Marcos Daniel Jiménez, United States Attorney for the Southern District of Florida;
Brian Wimpling, Special Agent in Charge, Internal Revenue Service; and Michael P.
Driscoll, Special Agent Supervisor, Florida Department of Law Enforcement,
announced today that defendant, Roberto Rego, Jr., was sentenced on January 12,
2005, by United States District Court Judge Donald M. Middlebrooks, in Miami,
Florida, to a term of ninety-six (96) months’ imprisonment and three (3) years’
supervised release for his role in a multi-million dollar bankruptcy and tax fraud
scheme. Rego, a former Miami-Dade police officer, previously pleaded guilty to one
(1) count of bankruptcy fraud, in violation of Title 18, United States Code,
Section 152(1), and one (1) count of tax evasion, in violation of Title 26, United
States Code, Section 7201. A hearing to determine the amount of restitution is set
before Judge Middlebrooks for April 5, 2005.
Rego’s co-defendant, Ester M. Brandon, previously pleaded guilty to one (1) count
of income tax evasion, in violation of Title 26, United States Code, Section 7201.
On September 7, 2004, Judge Middlebrooks sentenced her to three (3) years’
probation based upon her cooperation against co-defendant Rego.
In accordance with statements made in court, Rego was a principal of a Palm Beach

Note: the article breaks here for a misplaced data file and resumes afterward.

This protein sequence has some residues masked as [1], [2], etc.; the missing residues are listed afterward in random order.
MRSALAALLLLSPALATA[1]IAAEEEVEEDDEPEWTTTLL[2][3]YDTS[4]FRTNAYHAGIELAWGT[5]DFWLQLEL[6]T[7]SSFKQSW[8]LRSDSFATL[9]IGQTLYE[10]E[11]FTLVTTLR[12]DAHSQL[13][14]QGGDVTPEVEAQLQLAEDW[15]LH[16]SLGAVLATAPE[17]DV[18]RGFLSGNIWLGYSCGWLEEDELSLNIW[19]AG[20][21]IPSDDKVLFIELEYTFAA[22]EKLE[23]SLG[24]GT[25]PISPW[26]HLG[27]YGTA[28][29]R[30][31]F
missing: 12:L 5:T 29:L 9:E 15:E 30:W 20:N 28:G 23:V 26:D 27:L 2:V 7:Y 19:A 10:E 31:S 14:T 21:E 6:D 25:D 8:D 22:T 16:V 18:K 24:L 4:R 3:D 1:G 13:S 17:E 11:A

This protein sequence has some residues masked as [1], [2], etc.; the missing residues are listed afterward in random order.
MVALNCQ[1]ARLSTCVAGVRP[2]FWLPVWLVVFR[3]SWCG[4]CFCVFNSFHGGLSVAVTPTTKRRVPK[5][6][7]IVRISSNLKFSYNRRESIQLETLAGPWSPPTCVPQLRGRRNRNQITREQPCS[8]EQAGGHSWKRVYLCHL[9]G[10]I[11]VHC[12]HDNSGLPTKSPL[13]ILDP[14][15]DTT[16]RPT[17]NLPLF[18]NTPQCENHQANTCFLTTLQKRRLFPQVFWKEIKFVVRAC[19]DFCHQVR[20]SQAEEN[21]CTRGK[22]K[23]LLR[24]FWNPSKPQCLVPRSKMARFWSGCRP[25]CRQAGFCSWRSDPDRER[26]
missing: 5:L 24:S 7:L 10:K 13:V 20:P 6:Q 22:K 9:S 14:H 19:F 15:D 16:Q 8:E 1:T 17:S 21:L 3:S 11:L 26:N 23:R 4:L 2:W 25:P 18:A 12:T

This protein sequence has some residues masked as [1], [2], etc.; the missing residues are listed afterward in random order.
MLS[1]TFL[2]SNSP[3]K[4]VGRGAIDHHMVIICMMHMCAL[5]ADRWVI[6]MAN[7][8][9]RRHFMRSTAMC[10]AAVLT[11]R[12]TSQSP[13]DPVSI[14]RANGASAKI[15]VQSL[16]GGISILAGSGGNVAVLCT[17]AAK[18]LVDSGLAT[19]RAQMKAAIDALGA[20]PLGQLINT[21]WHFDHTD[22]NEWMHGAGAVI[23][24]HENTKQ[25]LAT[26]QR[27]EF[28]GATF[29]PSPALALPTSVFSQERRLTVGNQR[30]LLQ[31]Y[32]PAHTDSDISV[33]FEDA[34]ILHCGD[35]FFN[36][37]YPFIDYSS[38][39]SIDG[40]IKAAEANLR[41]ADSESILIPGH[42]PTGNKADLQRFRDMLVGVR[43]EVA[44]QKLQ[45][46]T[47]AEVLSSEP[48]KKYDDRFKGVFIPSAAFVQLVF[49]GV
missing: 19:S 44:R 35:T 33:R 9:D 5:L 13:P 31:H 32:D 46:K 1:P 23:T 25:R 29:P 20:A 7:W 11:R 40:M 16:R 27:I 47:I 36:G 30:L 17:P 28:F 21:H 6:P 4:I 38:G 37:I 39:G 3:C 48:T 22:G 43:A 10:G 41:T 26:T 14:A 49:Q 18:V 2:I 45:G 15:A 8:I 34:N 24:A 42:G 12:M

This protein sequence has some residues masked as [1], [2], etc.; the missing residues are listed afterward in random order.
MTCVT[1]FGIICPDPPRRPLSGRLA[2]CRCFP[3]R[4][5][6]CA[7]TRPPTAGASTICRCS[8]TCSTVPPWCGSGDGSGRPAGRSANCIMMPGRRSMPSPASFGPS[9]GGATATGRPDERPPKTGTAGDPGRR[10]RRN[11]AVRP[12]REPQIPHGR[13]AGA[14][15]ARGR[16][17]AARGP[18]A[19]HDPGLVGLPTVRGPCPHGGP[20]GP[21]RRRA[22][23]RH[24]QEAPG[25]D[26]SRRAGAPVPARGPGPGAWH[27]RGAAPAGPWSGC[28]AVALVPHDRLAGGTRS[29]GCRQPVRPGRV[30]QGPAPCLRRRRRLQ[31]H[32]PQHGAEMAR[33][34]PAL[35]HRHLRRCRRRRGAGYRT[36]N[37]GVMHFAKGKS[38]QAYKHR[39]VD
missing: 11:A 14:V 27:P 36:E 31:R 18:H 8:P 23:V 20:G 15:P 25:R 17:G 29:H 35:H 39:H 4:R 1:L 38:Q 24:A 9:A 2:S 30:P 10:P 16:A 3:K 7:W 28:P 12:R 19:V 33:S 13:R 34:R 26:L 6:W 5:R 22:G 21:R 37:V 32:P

County waste hauling company named Cabrera and Rego Enterprises, Inc. (“CRE”), and
of E.M. Brandon, Inc. (“EMB”), a waste grinding company held in the name of
co-defendant Brandon. In September 1998, Rego directed both companies to file for
bankruptcy under Chapter 11 of the Bankruptcy Code. Throughout the bankruptcies,
Rego concealed approximately $2,283,197 in assets and income of the two (2)
companies from the Bankruptcy Court, the United States Trustee, and creditors.
Approximately $250,000 of the concealed money was stolen through CRE through Rego’s
submission of false invoices to various victim companies, and another $378,000
through the submission of false invoices through EMB.
As part of his scheme, Rego submitted false monthly operating reports to the
Bankruptcy Court, signed under penalties of perjury. In addition to failing to
report the more than $2 million diverted from the two companies, these monthly
operating reports also falsely reported expense items as going to various
legitimate vendors when in fact money was simply being paid out to Rego.
Rego also filed a false 1999 federal income tax return on which he failed to report
more than $1 million he received directly from the diverted bankruptcy funds, and
on which there was a tax due and owing of approximately $405,732.50.
Mr. Jiménez commended the investigative efforts of the Internal Revenue Service and
the Florida Department of Law Enforcement. The case is being prosecuted by Assistant United States Attorneys John S. Kastrenakes and Carolyn Bell.